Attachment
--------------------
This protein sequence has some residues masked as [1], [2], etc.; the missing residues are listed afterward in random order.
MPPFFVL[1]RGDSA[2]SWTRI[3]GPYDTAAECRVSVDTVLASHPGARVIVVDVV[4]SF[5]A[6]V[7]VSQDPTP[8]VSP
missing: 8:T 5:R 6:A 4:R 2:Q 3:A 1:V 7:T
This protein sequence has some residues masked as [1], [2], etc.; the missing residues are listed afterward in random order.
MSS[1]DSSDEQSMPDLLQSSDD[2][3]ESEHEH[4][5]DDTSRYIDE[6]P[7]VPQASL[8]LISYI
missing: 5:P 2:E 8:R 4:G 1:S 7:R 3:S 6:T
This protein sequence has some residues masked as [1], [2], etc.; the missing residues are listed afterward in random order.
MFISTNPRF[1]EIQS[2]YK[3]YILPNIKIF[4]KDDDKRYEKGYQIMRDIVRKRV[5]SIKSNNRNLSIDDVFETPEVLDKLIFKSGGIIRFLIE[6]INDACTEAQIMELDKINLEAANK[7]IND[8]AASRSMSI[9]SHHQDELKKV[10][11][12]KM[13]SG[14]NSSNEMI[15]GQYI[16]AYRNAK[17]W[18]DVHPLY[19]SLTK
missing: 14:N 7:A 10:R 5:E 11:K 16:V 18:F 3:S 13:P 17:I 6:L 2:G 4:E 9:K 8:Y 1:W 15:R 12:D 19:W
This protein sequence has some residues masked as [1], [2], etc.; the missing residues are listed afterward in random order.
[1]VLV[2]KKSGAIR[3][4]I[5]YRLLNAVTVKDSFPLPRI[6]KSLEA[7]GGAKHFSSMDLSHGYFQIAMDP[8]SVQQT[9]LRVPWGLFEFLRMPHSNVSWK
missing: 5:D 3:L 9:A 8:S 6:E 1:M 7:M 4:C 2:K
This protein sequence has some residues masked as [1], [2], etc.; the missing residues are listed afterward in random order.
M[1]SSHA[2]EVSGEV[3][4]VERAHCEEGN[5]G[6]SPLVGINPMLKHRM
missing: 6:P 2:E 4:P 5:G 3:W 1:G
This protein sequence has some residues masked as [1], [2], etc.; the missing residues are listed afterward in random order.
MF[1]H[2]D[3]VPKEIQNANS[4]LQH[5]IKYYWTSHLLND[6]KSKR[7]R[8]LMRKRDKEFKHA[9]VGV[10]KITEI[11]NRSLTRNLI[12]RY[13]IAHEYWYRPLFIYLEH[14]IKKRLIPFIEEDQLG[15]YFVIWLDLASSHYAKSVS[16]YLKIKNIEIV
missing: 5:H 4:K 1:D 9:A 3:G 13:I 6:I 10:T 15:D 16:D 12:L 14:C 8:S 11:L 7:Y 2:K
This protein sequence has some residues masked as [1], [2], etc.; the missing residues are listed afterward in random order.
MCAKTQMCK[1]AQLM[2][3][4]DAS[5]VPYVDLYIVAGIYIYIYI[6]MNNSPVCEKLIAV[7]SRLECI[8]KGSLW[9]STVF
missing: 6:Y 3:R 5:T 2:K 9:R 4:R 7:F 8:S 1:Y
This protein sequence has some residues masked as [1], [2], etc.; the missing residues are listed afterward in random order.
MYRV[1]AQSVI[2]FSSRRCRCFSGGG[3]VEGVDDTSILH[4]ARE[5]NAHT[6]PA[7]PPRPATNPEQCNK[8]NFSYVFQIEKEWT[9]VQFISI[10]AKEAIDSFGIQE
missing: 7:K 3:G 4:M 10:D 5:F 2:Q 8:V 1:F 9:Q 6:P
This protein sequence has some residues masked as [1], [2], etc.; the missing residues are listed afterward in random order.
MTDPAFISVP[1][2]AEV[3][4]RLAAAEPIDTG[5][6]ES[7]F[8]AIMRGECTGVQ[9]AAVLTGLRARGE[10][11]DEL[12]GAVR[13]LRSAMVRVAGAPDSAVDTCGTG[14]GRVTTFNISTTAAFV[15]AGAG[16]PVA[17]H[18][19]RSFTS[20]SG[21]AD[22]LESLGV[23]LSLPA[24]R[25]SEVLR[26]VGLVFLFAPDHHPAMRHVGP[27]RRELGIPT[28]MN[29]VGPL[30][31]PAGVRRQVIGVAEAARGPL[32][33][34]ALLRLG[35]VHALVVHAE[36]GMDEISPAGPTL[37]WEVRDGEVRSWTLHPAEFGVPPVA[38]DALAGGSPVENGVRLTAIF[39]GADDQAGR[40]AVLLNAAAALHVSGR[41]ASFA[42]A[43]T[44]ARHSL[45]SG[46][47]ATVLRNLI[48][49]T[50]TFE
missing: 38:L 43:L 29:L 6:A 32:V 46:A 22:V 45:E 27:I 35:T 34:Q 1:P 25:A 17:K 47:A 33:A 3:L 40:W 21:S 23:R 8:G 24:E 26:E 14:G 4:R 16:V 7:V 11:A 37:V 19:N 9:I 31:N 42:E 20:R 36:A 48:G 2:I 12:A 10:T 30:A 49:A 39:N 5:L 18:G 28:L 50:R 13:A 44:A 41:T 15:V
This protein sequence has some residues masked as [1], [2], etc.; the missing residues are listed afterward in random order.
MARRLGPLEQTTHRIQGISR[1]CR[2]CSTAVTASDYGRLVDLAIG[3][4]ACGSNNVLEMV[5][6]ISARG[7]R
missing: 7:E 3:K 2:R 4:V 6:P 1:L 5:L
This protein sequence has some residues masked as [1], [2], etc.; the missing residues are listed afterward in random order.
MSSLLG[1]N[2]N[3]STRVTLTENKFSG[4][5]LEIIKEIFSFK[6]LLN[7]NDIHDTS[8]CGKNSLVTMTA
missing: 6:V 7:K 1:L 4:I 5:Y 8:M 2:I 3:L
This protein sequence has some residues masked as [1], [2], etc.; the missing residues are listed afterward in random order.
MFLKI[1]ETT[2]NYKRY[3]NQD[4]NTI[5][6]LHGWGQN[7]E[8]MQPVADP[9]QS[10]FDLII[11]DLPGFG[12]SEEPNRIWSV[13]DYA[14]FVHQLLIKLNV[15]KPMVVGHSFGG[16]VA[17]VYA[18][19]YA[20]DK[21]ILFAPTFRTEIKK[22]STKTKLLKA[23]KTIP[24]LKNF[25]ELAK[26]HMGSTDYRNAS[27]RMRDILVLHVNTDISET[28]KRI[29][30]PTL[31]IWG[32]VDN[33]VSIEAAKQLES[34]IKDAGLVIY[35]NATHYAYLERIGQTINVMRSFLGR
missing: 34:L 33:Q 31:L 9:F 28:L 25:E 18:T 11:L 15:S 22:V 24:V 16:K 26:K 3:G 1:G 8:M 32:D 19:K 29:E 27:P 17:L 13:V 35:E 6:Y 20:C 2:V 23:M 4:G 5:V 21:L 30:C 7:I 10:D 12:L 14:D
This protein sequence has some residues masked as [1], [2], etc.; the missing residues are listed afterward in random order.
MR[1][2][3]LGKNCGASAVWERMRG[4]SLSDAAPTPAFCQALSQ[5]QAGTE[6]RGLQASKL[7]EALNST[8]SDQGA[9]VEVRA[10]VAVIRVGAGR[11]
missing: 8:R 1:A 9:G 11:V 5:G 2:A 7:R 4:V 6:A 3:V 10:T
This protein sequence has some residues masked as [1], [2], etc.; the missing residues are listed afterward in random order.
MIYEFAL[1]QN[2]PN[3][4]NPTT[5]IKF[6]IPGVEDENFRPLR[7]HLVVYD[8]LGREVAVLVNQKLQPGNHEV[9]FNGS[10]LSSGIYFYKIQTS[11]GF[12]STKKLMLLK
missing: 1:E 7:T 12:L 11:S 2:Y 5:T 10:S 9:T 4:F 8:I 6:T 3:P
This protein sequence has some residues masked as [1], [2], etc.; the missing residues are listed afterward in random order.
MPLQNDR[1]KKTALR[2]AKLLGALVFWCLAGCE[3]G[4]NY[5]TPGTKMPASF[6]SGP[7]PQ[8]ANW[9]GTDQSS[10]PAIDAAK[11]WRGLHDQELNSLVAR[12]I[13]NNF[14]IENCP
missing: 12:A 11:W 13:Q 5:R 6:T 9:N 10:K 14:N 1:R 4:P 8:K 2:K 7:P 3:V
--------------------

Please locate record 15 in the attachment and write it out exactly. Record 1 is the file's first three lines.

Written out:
This protein sequence has some residues masked as [1], [2], etc.; the missing residues are listed afterward in random order.
MPLQNDR[1]KKTALR[2]AKLLGALVFWCLAGCE[3]G[4]NY[5]TPGTKMPASF[6]SGP[7]PQ[8]ANW[9]GTDQSS[10]PAIDAAK[11]WRGLHDQELNSLVAR[12]I[13]NNF[14]IENCP
missing: 12:A 11:W 13:Q 5:R 6:T 9:N 10:K 14:N 1:R 4:P 8:K 2:K 7:P 3:V